Companies Are Taking Too Long to Hire
Companies that take too long to hire are letting some of their best potential employees slip away, a new study from staffing firm Robert Half has found.
Robert Half polled U.S. workers on their view of the hiring process. Nearly six in ten workers (57 percent) interviewed said that the long wait following an interview was the most frustrating part of the job search process.
In fact, nearly a quarter of workers said they lose interest in a company if they don’t hear back within one week after the initial interview.
Robert Half followed its “Time to Hire” survey results with some advice for employers:
- Determine the need– Is it full-time or project/temporary? Is anything preventing you from hiring the right candidate now?
- Gather the stakeholders– Set the timeline for the hiring process and get everyone’s commitment that hiring is the number one priority. Block calendars for interviews. Review the job description and salary range, noting where you can flex for the right candidate. Create a contingency plan to address any scheduling snafus and determine who has the final sign off.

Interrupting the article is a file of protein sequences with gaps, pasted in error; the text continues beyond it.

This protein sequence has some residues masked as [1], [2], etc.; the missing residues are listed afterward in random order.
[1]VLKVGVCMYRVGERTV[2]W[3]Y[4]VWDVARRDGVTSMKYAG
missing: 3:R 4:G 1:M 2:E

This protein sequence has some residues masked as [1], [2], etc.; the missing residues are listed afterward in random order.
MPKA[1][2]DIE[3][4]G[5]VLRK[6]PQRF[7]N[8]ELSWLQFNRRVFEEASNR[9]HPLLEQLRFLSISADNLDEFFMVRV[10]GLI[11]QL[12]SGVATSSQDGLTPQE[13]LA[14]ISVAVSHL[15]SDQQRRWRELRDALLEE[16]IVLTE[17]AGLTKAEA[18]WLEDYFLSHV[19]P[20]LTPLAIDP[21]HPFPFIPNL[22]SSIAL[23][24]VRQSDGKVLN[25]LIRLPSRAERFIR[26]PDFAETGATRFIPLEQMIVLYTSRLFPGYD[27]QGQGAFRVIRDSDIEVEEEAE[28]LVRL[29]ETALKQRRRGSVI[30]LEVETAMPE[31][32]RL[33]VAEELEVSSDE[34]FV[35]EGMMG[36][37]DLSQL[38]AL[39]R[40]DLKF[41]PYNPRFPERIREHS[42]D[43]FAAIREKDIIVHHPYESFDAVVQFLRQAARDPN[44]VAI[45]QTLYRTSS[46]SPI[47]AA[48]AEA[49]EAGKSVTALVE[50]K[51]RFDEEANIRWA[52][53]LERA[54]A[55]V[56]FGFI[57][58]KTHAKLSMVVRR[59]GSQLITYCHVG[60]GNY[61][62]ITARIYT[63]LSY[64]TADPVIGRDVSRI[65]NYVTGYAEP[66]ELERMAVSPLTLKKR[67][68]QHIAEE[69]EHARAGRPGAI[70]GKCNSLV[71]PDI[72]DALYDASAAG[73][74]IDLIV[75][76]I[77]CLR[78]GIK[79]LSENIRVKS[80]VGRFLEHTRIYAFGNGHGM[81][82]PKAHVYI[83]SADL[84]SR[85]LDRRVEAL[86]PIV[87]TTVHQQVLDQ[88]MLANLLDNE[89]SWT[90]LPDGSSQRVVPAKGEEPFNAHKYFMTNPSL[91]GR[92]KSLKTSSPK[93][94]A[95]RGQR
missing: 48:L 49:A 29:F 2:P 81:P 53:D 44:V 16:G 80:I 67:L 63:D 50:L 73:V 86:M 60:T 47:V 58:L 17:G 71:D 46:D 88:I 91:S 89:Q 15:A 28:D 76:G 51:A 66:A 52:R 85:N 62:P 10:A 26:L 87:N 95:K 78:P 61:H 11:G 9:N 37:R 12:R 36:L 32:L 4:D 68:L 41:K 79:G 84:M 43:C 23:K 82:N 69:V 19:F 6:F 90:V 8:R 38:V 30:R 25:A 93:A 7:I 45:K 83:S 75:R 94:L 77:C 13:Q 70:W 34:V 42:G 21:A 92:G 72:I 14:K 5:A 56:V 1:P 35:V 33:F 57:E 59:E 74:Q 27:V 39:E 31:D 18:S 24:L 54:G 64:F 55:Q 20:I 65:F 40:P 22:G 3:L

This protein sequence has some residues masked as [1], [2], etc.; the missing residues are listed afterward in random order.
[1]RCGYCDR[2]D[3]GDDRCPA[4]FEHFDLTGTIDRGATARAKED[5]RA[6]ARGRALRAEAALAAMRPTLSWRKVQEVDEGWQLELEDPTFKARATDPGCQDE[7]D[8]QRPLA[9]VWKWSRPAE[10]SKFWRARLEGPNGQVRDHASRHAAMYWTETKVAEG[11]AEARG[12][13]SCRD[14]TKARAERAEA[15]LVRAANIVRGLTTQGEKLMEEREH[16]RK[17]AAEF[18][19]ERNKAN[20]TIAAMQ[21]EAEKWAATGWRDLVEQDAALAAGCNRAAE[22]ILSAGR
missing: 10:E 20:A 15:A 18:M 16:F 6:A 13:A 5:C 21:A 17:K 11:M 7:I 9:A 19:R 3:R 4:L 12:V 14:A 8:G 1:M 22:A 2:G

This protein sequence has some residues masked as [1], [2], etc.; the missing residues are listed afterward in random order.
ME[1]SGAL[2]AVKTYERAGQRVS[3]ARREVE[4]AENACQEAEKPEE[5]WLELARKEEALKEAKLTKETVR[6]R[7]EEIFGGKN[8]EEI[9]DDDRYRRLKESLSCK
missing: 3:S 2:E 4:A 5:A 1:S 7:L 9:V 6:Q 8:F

- Interview candidates– Conduct the screening interview via Skype or FaceTime. Consolidate on-site, in-person interviews to one day if possible. Get feedback immediately from the candidate and hiring managers to determine interest levels.
- Keep communication lines open– Inform candidates when you expect to make a final decision. If there is a delay, call them to give them an updated timeline. Silence can indicate a lack of interest and encourage people to pursue other roles.
- Make the offer– Make a verbal offer contingent on satisfactory reference and background checks. Be prepared to negotiate salary and perks, and set the start date.
Companies would do well to heed this advice. Labor markets are tightening, and competition for the best employees is hotter than at any time since the financial crash.
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